Colin Boyle/Daily Senior Staffer
It started with the Evanston Township High School girls varsity volleyball team.
At the Sept. 26 game against New Trier High School, the ETHS student-athletes took a knee as the national anthem resonated throughout Beardsley Gym.
Although members declined to comment individually, they said in a team statement to The Daily that they acted in solidarity against the United States’ oppression of and injustices toward minority groups — especially after seeing peers and teammates struggle.
“We are trying to draw attention to the fact that our country is failing to honor its founding principles when it comes to people of color,” the statement said. “In no way do we want to disrespect the people fighting for this country, or who fought for this country. … We know what we protest for and continue to fight for.”
ETHS’ actions follow silent protests by U.S. professional athletes against police brutality and racial inequality during the national anthem.
The protests began in 2016 with San Francisco 49ers quarterback Colin Kaepernick and spread to various other NFL players. On Sept. 24, after President Donald Trump’s tweet calling for owners to fire protesters, more than 200 NFL players sat or kneeled during the anthem.
Other ETHS students have followed in the volleyball team’s footsteps, including those on the marching band, football team and varsity boys soccer team. Several students told The Daily they would continue to kneel for the rest of the season.
Nia Williams, an ETHS junior who is black, said she empathized with the fear people of color feel regarding police brutality. As a marching band member, Williams said she began kneeling last year once she heard about Kaepernick’s decision.
“Me having the platform — which is marching band — and being on the field while the national anthem is being played, I feel like I can make a statement,” Williams said. “And it is not about the national anthem, it’s about something that is systematic. And that’s racism.”
After Trump’s tweet condemning players who protested, Williams said her fellow marching band members were “compelled” to also take a knee.
At the Sept. 28 home football game against New Trier, a majority of the marching band kneeled for the anthem, with some members deciding not to play their instruments. They were joined by roughly 20 members of the ETHS football team.
Before the anthem was played, District 202 superintendent Eric Witherspoon said he hoped the community would continue to confront injustices and support marginalized populations.
“Many of our students have expressed their personal feelings, fears and anxiety about recent events across our nation, events vividly underscoring that people have suffered, been hurt and died in our country due to hatred, racism, bigotry and ignorance,” Witherspoon said at the game. “I thank them for their leadership on these issues that are so important to us all.”
In a statement the same day, Witherspoon said ETHS students have the right of free expression. He said students are allowed to sit or kneel during the anthem under the First Amendment, so long as they do not “significantly disrupt the learning environment.”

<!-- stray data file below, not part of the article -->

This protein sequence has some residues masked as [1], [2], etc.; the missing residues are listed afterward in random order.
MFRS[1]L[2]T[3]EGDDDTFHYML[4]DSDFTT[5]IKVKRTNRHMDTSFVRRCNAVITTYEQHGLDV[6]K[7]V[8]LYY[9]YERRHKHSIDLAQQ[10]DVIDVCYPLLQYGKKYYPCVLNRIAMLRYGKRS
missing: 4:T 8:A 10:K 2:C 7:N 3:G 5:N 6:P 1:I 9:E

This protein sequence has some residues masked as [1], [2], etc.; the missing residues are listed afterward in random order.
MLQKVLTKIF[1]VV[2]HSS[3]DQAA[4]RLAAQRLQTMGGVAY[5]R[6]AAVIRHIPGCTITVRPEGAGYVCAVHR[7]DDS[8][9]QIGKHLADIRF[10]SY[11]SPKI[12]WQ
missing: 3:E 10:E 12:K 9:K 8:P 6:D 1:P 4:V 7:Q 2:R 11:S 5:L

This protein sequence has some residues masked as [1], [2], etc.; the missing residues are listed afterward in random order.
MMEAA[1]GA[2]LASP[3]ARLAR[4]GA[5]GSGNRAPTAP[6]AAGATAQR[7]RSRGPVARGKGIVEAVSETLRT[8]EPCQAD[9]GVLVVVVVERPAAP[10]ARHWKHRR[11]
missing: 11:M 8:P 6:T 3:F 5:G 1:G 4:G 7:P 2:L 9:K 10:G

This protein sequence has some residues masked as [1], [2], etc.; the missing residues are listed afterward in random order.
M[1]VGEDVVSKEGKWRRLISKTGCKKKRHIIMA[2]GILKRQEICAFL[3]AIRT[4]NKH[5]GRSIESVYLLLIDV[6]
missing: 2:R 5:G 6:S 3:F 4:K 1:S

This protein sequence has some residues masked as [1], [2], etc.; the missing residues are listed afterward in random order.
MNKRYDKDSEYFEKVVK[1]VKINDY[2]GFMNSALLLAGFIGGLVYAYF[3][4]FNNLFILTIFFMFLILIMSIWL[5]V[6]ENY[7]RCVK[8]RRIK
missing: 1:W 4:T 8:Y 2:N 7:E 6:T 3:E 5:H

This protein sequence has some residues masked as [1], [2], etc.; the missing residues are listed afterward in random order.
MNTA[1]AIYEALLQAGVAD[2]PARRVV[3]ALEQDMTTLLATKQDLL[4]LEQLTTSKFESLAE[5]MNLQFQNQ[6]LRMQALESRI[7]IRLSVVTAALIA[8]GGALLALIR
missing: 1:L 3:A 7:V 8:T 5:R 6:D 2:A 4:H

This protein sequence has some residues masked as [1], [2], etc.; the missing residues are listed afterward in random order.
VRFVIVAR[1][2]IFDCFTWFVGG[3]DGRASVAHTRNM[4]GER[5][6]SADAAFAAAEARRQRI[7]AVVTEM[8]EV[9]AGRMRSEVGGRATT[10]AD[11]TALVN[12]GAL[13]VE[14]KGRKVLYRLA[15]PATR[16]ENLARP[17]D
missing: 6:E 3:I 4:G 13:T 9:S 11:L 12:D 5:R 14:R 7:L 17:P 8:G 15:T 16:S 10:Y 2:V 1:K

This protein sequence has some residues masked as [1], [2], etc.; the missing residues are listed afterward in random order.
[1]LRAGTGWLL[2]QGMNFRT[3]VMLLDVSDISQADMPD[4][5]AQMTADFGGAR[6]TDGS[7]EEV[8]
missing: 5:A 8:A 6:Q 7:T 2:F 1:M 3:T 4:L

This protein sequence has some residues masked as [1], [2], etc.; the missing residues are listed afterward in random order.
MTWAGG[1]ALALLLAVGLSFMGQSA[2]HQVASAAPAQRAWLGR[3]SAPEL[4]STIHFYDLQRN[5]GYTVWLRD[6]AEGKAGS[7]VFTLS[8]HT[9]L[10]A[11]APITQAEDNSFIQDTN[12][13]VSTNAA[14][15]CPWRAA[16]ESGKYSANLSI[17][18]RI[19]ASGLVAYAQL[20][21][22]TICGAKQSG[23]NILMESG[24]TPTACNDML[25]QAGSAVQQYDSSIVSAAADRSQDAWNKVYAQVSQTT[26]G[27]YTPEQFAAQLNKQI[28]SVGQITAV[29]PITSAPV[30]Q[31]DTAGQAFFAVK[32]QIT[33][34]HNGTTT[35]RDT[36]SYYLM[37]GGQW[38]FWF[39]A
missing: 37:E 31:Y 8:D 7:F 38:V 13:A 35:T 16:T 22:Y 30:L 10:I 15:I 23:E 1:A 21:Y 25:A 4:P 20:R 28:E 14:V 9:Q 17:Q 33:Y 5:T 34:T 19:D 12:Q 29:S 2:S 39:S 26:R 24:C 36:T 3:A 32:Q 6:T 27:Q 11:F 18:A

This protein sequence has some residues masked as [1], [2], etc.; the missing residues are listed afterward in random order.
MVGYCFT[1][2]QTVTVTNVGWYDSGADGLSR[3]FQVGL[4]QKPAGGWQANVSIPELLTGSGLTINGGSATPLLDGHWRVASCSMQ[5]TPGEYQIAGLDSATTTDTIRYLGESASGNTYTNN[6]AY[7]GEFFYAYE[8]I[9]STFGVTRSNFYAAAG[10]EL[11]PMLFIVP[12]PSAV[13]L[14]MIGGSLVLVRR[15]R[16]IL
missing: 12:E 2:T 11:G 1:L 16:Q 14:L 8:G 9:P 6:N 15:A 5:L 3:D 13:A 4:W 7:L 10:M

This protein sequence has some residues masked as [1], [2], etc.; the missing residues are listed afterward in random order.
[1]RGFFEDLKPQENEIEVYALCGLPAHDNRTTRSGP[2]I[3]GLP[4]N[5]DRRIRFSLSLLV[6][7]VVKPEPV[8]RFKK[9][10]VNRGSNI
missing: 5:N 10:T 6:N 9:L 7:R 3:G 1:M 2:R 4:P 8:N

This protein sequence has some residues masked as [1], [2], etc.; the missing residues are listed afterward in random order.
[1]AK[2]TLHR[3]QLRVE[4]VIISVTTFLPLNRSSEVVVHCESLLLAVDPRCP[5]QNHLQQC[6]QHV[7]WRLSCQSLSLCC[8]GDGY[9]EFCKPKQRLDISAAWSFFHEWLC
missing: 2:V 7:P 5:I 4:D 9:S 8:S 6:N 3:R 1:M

ETHS sophomore and marching band member Grey Miller said he and Williams spoke with administrators and the marching band director at length before deciding to kneel.
Miller, who identifies as African-American and Mexican-American, said the adults were accessible to and supportive of the students.
“No one could stop us from taking a knee,” Miller said. “They were very like, ‘Take a knee if you want to, or if you believe that it’s right for you to do.’ But our band director didn’t want any surprises.”
ETHS senior Sam Bogan, a person of color on the boys varsity soccer team, said he would remain on the bench at the beginning of the season while the national anthem plays.
When his teammates noticed Bogan’s refusal to stand, he said they listened to his concerns about racial inequality.
“I told them, ‘I’m either going to sit or kneel during national anthem,’” Bogan said. “And they said, ‘Well then you should kneel.’”
Bogan said his team’s support and the volleyball team’s courage inspired him to ask other soccer players to kneel with him.
On Oct. 3, at an away game against Maine South High School, almost the entire team took a knee during the national anthem. One player remained standing but expressed his solidarity by placing his hand on a team member’s shoulder, Bogan said.
Overall, the community’s response has been mixed, ETHS senior Theresa Tsaggaris said. While people in Evanston have mostly applauded the students, Tsaggaris — a marching band member who is both black and white — said the “outside community” has said many “nasty” things about their actions.
A photo posted on local Facebook page Dear Evanston of the girls volleyball team kneeling went viral, reaching 800,000 people and garnering more than 3,000 shares.
Dear Evanston founder Nina Kavin said in a Sept. 28 post that she had to take the photo down because many comments were “racist, misogynistic diatribes, hideous memes, swear words, and sexually explicit suggestions.”
Even in light of this, students said no one from the school has pressured or even asked that they reconsider taking a knee.
“(ETHS) allows students that advocate to do stuff like this, to take a stance on the issues that are happening in the country,” Miller said. “But you don’t get any consequence from the administration, the staff, the teachers or anybody in a position of power, and we’re really lucky to have that.”
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